Aaker's Book Explores How to Measure, Manage, Strategize and
Strengthen Product Identities
by Gretchen Kell
How did companies such as Saturn, General Electric, Kodak and Harley Davidson create successful brands that have withstood time and often fierce competition?
In his new book, "Building Strong Brands" (The Free Press, 1996), David Aaker, a professor at the Haas School of Business, uses case studies on brand building to show how to create strong brand identities, manage extended systems of subbrands, develop brand equity measures and organize for brand building.
"A company's brand is the primary source of its competitive advantage and a valuable strategic asset," said Aaker, who is generally regarded as the world's leading academic authority on branding strategy. "Yet, too often, the brand message to customers is weak, confused, irrelevant or, worst of all, indistinguishable from competitor offerings.
"The challenge for all brands is that they have a distinct, clear image that matters to customers and truly differentiates them from the rest."
The key step is to create a broad brand vision or identity that recognizes a brand as something greater than a set of attributes that can be imitated or surpassed. In particular, Aaker suggests that a company consider its brand not just as a product or service, but as an organization, a person and a symbol.
The brand-as-organization perspective focuses on the associations of the company's people, culture, programs and values--such as making a priority of innovation, a quality--or customer-focus, or leadership. Such organization associations are more endearing and more resistant to imitation by competitors than are product attributes.
"It is much easier to copy a product," said Aaker, "than to duplicate an organization with unique values, people and programs."
A brand personality can make a brand more interesting and memorable and can even become a vehicle to express a customer's identity. Thus, a Harley Davidson motorcycle rider "might feel more macho and freer of a confining job and its attendant lifestyle," said Aaker.
He added that "a brand without a personality, not unlike a person, lacks friends and may be easily overlooked."
A strong symbol also can provide cohesion and structure to a brand identity, making it more recognizable and easier to recall. Ronald McDonald House, the Pillsbury Doughboy and the Mercedes-Benz emblem all make their brands richer and stronger.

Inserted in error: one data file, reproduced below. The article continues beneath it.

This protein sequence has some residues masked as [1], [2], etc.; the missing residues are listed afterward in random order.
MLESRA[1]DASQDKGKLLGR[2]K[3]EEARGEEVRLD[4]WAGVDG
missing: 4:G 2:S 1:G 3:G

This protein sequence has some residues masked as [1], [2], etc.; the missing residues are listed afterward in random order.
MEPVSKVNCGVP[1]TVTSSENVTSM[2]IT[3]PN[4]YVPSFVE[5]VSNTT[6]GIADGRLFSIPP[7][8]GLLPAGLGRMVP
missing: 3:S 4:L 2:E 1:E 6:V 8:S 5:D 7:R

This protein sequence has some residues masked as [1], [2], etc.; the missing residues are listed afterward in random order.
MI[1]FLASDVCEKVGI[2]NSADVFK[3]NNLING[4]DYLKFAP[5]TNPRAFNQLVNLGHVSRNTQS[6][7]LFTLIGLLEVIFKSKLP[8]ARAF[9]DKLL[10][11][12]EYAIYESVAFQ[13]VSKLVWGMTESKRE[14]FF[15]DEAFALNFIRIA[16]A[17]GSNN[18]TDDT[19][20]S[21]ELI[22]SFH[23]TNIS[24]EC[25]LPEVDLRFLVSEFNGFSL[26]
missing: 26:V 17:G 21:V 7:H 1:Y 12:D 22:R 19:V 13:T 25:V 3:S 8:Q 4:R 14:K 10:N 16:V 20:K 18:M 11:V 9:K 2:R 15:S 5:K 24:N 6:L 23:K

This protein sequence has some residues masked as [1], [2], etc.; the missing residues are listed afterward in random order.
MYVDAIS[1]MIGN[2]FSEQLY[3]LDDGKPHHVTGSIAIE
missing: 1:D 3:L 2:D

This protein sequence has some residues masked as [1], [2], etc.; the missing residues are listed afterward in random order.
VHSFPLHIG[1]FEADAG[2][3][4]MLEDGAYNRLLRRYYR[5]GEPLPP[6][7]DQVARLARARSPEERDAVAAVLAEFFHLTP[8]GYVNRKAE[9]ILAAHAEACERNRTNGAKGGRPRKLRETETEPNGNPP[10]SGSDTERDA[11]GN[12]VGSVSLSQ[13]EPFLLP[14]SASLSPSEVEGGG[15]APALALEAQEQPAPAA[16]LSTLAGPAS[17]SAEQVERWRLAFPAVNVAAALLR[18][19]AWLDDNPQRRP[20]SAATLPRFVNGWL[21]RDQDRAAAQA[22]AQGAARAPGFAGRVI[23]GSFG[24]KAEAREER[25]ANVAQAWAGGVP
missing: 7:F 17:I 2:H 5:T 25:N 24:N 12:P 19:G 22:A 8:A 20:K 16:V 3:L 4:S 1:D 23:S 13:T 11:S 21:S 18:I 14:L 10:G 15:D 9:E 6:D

Aaker also said brand strategists should create not only a core identity--the timeless essence of a brand--but an extended identity, which "fills in the picture, adding details that help portray what the brand should stand for." Saturn's core identity, for example, is an extraordinary quality created by an organization that treats the customer as a respected friend. That identity includes the product itself; the no-pressure feel of the retail experience; the no-haggle pricing; the "A different kind of company, a different kind of car" slogan; and the brand personality.
Marketing strategists also must think in terms of systems of brands and subbrands rather than simply managing individual brands, said Aaker. "Brands do not exist in isolation," he said, "but rather relate to other brands within the system."
Citing the branding systems of companies as diverse as General Motors, Hewlett-Packard, Marriott and Nestlé, Aaker shows how brands, subbrands and branded services and features can work together to create synergy and clarity. "Managing multiple brands is not easy," Aaker said. "GM has 33 automobile brand names, including seven for Buick alone."
"Inconsistent or 'cross-purposes' execution within a company's branding system can be destructive," he said.
On the other hand, "Building Strong Brands" also explains the power of a "silver bullet" to advance not only a brand's image, but also that of an entire company.
"E&J Varietals elevated the image of Gallo Wines across the board. The Taurus helped create Ford's modern reputation for quality, style and originality," he said. "And the Sharks have transformed San Jose."
Aaker is the author of more than 80 articles and 10 books, including "Managing Brand Equity" (The Free Press, 1991).